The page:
Spanish navy boats protecting an oil drilling ship rammed Greenpeace boats during a protest, leaving one activist with a broken leg and another with minor cuts. Dramatic footage filmed off the Canary Islands of Lanzarote and Fuerteventura on Saturday shows the moment when a navy rhib – a fast rigid hull inflatable boat – appeared to deliberately collide with a Greenpeace rhib which was approaching the oil ship Rowan Renaissance.
A record 1,020 rhinos have been poached in South Africa this year, the government said Thursday, undermining multiple efforts by authorities to curb the slaughter of the endangered species. The vast Kruger National Park, has been hit the hardest by poachers, with 672 killed inside the park, which is roughly the size of Wales. “To date, a total of 1,020 rhino have been killed for their horn since 1 January 2014,” the department of environmental affairs said in a statement. The poaching crisis has forced the authorities to move a number of rhinos to “safety zones,” some in neighbouring countries. The slaughter of elephants across Africa has been similarly catastrophic – 95% down on the beginning of the 1900s.
Reindeer living in the Norwegian archipelago of Svalbard are suffering from the increase in winter rain – which then freezes and forms an impenetrable barrier between the reindeer and its food. whilst used to permanently frozen ground, they cannot graze through ice and November and December rainfall replacing snowfall causes significant problems with the ice formed lasting for many months according to the Norwegian Institute of Science and Technology in Trondheim.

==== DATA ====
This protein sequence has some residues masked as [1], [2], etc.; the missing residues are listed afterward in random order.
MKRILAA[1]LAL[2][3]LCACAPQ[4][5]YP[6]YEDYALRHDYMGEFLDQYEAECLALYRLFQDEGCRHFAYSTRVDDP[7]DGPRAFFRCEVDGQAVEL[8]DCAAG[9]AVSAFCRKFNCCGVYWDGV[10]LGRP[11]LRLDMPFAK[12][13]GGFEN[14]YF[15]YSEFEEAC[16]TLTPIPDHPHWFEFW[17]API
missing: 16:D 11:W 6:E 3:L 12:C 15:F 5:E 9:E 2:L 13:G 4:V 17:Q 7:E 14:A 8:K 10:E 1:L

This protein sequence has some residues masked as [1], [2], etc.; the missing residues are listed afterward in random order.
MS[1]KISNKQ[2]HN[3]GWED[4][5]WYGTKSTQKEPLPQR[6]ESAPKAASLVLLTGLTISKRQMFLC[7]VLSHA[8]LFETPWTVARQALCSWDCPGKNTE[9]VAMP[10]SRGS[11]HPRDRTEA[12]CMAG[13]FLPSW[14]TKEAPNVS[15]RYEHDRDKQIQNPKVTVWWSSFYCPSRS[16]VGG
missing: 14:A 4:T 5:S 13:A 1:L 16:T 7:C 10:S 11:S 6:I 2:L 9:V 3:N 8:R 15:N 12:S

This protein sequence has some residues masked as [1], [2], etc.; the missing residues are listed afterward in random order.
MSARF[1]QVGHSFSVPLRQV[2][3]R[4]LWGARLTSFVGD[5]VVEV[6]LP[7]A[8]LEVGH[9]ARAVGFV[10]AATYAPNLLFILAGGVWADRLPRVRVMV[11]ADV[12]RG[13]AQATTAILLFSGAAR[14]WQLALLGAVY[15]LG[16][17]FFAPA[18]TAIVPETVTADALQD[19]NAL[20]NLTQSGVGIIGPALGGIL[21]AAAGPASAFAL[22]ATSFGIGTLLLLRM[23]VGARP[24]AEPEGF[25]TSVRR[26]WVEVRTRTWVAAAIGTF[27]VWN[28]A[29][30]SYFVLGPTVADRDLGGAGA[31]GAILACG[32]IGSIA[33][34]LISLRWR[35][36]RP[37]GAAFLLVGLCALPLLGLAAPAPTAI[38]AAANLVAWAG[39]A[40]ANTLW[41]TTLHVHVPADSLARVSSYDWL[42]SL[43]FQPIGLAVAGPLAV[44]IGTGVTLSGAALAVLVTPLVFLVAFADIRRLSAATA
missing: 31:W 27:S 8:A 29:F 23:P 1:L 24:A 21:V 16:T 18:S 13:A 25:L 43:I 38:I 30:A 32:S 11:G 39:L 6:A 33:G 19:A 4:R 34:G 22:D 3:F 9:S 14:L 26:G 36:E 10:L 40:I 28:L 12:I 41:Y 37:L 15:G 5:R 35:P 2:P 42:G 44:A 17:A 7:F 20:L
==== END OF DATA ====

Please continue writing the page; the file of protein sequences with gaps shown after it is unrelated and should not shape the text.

The international body in charge of sea safety adopted measures on Friday to protect people and the environment during a predicted shipping rush in the Arctic. But environment groups and insurers said the International Maritime Organisation (IMO) Maritime Safety Committee had failed to address key issues including a proposed ban on heavy fuel oil and how to safeguard against cowboy operators. The committee, which met in London this week, signed off on the Polar Code and various amendments to the Safety of Life at Sea (Solas) convention. These changes, which include mandatory requirements for ship design, crew training and search and rescue protocols, are expected to be ratified by the full IMO next year and come into force in 2017.
Last weekend’s Observer newspaper had a four page spread headed up “Climate change is not just about science – it’s about the future we want to create Climate scientist Chris Rapley and his co-author of the acclaimed play 2071 explain why the 2015 Paris climate summit cannot be allowed to fail – for all our sakes”. Chris Rapley CBE is professor of climate science at University College London and previously director of the Science Museum, London, and director of the British Antarctic Surve
Next December, 196 nations will meet in Paris to agree a course of action to respond to climate change. They will do so under the auspices of the UN framework convention on climate change. This is an international treaty negotiated at the Earth summit in Rio in 1992 with the objective to “stabilise greenhouse gas concentrations in the atmosphere at a level that will prevent dangerous human interference with the climate system”. The discussions in Paris in 2015 will be informed by the latest climate science. In our play 2071, which recently completed its inaugural run at the Royal Court theatre in London, directed by Katie Mitchell, we explore the science, its implications and the options before us. A key aim is to leave the audience better placed to participate in the public discourse, in which we all need to play a part.MORE HERE – IT’S WELL WORTH A READ!